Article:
The dependency on avahi-daemon is there because it gets the resolution from avahi-daemon, the libraru errors quickly and gracefully if avahi-daemon is not there as @jamesh told. So somehow in the build process of the base Snap one needs to override the dependency on avahi-daemon or remove/not prime avahi-daemon afterwards (in case the external, classically installed avahi-daemon of the system is supposed to be used).

I think mdns4_minimal is unlikely to trigger problems. From it’s readme file:

libnss_mdns{4,6,}_minimal.so (new in version 0.8) is mostly identical to the versions without _minimal. However, they differ in one way. The minimal versions will always deny to resolve host names that don’t end in .local or addresses that aren’t in the range 169.254.x.x (the range used by IPV4LL/APIPA/RFC3927.) Combining the _minimal and the normal NSS modules allows us to make mDNS authoritative for Zeroconf host names and addresses (and thus creating no extra burden on DNS servers with always failing requests) and use it as fallback for everything else.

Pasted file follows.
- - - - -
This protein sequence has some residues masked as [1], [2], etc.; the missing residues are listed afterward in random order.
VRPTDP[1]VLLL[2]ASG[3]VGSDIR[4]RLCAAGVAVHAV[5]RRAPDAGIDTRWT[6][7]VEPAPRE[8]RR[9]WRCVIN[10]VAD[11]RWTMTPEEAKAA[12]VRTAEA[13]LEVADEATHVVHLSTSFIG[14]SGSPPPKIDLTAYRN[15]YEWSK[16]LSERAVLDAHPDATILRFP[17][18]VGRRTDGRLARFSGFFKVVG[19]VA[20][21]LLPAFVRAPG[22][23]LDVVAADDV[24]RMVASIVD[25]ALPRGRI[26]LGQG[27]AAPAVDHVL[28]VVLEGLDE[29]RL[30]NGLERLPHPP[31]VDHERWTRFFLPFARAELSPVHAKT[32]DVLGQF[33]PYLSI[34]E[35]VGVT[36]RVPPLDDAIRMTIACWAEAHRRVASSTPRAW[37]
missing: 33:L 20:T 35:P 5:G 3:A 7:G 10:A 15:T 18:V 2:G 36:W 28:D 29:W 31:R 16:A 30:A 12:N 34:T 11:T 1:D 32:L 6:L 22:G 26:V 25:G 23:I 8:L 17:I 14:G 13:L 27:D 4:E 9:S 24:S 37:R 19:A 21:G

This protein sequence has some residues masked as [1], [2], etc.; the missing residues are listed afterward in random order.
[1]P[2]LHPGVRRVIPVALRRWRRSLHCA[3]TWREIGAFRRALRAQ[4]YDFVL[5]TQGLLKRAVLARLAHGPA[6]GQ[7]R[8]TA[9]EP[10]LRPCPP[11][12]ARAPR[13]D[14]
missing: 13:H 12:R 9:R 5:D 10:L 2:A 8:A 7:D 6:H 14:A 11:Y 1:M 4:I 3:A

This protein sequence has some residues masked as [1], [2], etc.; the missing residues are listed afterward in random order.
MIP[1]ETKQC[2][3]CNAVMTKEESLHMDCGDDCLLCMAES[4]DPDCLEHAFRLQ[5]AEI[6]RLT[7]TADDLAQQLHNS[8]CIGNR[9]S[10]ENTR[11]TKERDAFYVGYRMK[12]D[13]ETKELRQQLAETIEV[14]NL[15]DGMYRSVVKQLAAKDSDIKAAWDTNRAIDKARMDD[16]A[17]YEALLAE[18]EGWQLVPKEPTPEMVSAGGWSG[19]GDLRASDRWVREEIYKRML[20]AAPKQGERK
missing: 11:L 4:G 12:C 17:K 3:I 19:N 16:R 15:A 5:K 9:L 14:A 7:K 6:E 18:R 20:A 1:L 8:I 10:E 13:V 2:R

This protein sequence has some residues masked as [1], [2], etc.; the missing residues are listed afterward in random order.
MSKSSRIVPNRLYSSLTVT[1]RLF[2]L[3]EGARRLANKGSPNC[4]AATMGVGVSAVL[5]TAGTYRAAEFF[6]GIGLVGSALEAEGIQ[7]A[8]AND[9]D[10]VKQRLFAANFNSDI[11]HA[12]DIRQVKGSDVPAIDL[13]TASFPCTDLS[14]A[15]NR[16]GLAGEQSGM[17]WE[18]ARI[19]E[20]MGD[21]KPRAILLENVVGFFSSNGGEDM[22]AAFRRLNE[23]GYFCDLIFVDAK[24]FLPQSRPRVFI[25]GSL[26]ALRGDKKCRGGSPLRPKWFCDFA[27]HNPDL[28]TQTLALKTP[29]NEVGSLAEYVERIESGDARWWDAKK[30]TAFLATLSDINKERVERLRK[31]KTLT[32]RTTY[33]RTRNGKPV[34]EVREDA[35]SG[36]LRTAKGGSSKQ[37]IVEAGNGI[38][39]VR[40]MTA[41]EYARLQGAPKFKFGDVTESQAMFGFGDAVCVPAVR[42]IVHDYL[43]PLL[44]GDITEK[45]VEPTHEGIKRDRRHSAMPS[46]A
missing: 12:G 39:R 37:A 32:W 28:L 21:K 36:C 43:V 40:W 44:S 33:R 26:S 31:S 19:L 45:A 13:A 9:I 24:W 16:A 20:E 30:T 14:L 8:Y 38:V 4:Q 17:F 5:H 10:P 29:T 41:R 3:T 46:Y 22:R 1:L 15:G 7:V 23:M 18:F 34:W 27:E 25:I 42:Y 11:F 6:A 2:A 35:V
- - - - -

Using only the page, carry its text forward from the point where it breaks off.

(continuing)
So the plugin is going to be inert for most hostname lookups that don’t end in .local.

The plugin only links to libresolv.so.2 and libc.so.6, so the only additional library is the NSS plugin itself. The plugin doesn’t require any extra libraries because it doesn’t use Avahi’s full D-Bus API. Instead it speaks a simple line oriented protocol over the /run/avahi-daemon/socket socket. For example:

$ echo 'RESOLVE-HOSTNAME-IPV4 scruffy.local' | nc -U /run/avahi-daemon/socket
+ 2 0 scruffy.local 192.168.0.121

You will of course need Avahi installed for this lookup to succeed (either a traditional package on classic distros, or the snap on Ubuntu Core). But if Avahi is missing, it should return as soon as it fails to connect to the unix socket.